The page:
Previously denied reports of American troops on the ground in Libya have finally been confirmed by the Pentagon. The military admitted a “small number” of US forces in of Libya to support the local ones after launching airstrikes on ISIS targets
A “small number of US forces have gone in and out of Libya to exchange information with these local forces in established joint operations centers, and they will continue to do so as we strengthen the fight against [Islamic State] and other terrorist organizations,” The Hill quoted Deputy Defense Press Secretary Gordon Trowbridge as saying on Wednesday.
Trowbridge explained that the ground troops entering Libya use joint operations rooms, which are away from the front line. The American soldiers help with the coordination between Libyan troops fighting Islamic State.
Trowbridge specified that American troops are providing “unique capabilities,” including “intelligence, surveillance, and reconnaissance (ISR) and precision strikes — that will help enable GNA-aligned forces to make a decisive, strategic advance.”
The revelation comes after the Pentagon said on August 1 that it was expanding its airstrikes against Islamic State into Libyan territory around Sirte, where the extremist group got its stronghold.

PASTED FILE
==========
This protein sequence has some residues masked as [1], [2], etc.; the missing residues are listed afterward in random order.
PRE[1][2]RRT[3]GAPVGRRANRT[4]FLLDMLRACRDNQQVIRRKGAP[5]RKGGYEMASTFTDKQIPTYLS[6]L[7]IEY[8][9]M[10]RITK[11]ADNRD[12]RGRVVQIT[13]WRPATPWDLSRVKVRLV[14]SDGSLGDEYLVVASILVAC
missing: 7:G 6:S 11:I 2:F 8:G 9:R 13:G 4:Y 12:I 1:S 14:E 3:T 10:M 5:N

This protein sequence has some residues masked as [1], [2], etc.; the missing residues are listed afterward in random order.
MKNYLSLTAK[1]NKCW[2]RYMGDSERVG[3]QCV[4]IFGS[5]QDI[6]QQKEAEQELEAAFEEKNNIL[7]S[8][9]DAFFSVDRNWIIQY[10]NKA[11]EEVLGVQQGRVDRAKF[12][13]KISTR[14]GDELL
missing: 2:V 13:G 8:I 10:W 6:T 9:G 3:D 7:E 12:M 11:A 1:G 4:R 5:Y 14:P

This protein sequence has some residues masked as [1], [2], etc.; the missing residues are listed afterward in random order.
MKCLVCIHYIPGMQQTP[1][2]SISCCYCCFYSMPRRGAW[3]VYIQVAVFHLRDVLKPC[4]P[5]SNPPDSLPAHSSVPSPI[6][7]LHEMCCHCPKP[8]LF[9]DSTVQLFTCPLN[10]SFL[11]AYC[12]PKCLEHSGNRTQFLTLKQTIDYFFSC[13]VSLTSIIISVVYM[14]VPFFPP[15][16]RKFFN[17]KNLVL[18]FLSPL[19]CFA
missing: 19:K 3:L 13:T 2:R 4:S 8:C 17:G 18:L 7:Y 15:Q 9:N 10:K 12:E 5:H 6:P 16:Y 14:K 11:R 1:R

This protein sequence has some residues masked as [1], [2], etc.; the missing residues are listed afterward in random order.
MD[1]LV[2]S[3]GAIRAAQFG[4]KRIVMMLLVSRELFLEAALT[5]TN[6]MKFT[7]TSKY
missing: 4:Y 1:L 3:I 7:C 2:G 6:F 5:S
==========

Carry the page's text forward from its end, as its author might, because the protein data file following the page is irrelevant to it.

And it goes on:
During the announcement, US made no reference to ground troops.
In fact, Trowbridge’s confirmation comes only after The Washington Post brought to light on Tuesday reports that the US was “providing direct, on-the-ground support for the first time to fighters battling” Islamic State in Libya.
Trowbridge still denied reports from The Washington Post that the soldiers are fighting. “They [soldiers] are not on the front lines, nor are they on the ground in Sirte.”
Since August 1, America has already carried out 29 airstrikes against Islamic State targets in Libya , according to US Africa Command.
Locals have been criticizing the US move to have ground troops in Libya, adding that it is very unlikely that it will make a significant difference.
The Tripoli Post said: “Observers in and outside Libya remain pessimistic as to the American direct military intervention in Libya which they believe will only deepen instability and brings more violence to the country. They cite the ongoing destruction, killing and instability that foreign intervention has brought to Syria, Iraq, Afghanistan and Yemen.”
The situation in Libya remains very complex five years after the West’s intervention toppled the country’s then leader Muammar Gaddafi.
Since then Libya has been plagued with sectarian division, with parts of it becoming stronghold for the Islamic State. The Libyan government, recognized by the United Nations, controls only a portion of the country.
Earlier this week, Democratic presidential candidate Hillary Clinton’s running mate, Tim Kaine, has said he doesn’t think the US has the legal authority to bomb the Islamic State in Libya without Congressional authorization.